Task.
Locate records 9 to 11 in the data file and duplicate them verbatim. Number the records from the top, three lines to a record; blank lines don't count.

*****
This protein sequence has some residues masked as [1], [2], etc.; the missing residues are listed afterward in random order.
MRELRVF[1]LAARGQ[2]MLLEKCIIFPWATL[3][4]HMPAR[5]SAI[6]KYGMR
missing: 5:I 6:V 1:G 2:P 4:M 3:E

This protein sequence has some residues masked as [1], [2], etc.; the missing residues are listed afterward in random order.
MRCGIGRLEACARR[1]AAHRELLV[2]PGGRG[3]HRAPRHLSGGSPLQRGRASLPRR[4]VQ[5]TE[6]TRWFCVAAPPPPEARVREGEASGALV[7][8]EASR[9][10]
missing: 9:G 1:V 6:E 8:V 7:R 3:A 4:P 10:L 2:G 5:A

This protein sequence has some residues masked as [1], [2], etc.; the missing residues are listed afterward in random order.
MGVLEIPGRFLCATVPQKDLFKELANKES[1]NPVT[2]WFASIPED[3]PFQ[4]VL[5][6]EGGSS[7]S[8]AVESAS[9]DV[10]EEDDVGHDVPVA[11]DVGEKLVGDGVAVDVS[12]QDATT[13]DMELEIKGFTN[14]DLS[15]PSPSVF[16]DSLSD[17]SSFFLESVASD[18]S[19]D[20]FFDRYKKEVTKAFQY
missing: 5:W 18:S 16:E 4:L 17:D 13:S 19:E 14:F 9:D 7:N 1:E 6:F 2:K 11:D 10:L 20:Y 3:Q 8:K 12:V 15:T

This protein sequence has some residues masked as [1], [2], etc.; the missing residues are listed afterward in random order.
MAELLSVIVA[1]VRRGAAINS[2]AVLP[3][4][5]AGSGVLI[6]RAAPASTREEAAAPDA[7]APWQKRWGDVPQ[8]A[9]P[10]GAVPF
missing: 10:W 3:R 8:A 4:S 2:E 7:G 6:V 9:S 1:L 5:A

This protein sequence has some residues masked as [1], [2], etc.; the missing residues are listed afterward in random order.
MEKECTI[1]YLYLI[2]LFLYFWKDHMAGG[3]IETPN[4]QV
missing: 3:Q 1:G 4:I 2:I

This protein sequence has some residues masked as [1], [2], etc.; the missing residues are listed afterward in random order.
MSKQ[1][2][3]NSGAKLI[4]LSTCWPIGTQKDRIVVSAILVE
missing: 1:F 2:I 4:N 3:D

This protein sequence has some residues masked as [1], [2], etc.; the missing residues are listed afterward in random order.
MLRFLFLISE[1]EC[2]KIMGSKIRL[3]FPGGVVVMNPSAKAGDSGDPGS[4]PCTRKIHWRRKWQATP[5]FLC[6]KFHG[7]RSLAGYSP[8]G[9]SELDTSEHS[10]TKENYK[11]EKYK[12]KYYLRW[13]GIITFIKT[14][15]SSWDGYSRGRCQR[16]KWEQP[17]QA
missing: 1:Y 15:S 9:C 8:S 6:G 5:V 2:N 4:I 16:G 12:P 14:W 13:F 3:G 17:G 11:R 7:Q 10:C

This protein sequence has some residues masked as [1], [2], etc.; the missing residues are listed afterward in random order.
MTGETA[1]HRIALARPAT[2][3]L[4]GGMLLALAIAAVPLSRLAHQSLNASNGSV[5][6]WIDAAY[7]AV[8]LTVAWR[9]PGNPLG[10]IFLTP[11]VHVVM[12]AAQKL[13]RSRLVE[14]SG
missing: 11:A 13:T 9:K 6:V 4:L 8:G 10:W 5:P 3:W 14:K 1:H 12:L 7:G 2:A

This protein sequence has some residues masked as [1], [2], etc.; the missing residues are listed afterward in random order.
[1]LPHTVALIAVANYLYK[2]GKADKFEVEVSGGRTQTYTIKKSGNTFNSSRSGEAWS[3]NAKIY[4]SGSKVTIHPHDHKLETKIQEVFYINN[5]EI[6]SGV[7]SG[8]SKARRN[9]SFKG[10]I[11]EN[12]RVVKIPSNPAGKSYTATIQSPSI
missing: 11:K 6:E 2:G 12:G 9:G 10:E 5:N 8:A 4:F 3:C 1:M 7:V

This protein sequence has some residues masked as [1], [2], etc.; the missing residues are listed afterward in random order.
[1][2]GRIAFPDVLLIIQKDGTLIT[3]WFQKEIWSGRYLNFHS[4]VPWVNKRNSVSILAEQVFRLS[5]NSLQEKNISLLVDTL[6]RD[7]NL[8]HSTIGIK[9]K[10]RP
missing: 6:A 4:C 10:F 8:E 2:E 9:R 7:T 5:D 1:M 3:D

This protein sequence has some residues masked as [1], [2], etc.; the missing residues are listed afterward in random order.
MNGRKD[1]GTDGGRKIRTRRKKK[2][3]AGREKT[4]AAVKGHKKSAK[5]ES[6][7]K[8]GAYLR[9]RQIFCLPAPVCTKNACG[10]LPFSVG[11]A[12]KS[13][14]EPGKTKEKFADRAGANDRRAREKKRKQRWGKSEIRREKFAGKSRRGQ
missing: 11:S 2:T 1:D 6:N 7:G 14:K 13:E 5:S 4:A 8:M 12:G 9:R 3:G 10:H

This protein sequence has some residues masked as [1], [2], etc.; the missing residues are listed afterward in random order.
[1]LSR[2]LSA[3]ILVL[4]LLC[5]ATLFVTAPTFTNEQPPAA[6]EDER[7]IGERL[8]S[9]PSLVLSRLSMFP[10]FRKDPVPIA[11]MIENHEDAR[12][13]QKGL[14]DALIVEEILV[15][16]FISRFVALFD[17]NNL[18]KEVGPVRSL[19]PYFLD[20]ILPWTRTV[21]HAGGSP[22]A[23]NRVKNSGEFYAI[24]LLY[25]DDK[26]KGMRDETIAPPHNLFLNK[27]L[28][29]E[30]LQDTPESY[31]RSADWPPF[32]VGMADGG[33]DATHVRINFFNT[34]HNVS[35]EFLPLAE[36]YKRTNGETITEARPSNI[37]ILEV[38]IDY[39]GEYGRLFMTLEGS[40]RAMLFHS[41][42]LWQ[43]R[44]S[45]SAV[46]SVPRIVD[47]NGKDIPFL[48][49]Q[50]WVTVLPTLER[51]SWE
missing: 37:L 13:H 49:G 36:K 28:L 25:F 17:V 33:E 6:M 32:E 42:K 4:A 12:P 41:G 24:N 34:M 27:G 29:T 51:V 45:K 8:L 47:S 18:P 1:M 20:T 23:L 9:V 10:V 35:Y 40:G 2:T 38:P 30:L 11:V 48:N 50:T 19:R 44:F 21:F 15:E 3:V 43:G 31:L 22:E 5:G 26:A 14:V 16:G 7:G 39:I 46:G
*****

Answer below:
This protein sequence has some residues masked as [1], [2], etc.; the missing residues are listed afterward in random order.
[1]LPHTVALIAVANYLYK[2]GKADKFEVEVSGGRTQTYTIKKSGNTFNSSRSGEAWS[3]NAKIY[4]SGSKVTIHPHDHKLETKIQEVFYINN[5]EI[6]SGV[7]SG[8]SKARRN[9]SFKG[10]I[11]EN[12]RVVKIPSNPAGKSYTATIQSPSI
missing: 11:K 6:E 2:G 12:G 9:G 10:E 5:N 8:A 4:F 3:C 1:M 7:V

This protein sequence has some residues masked as [1], [2], etc.; the missing residues are listed afterward in random order.
[1][2]GRIAFPDVLLIIQKDGTLIT[3]WFQKEIWSGRYLNFHS[4]VPWVNKRNSVSILAEQVFRLS[5]NSLQEKNISLLVDTL[6]RD[7]NL[8]HSTIGIK[9]K[10]RP
missing: 6:A 4:C 10:F 8:E 2:E 9:R 7:T 5:D 1:M 3:D

This protein sequence has some residues masked as [1], [2], etc.; the missing residues are listed afterward in random order.
MNGRKD[1]GTDGGRKIRTRRKKK[2][3]AGREKT[4]AAVKGHKKSAK[5]ES[6][7]K[8]GAYLR[9]RQIFCLPAPVCTKNACG[10]LPFSVG[11]A[12]KS[13][14]EPGKTKEKFADRAGANDRRAREKKRKQRWGKSEIRREKFAGKSRRGQ
missing: 11:S 2:T 1:D 6:N 7:G 14:K 13:E 5:S 4:A 8:M 12:G 9:R 3:G 10:H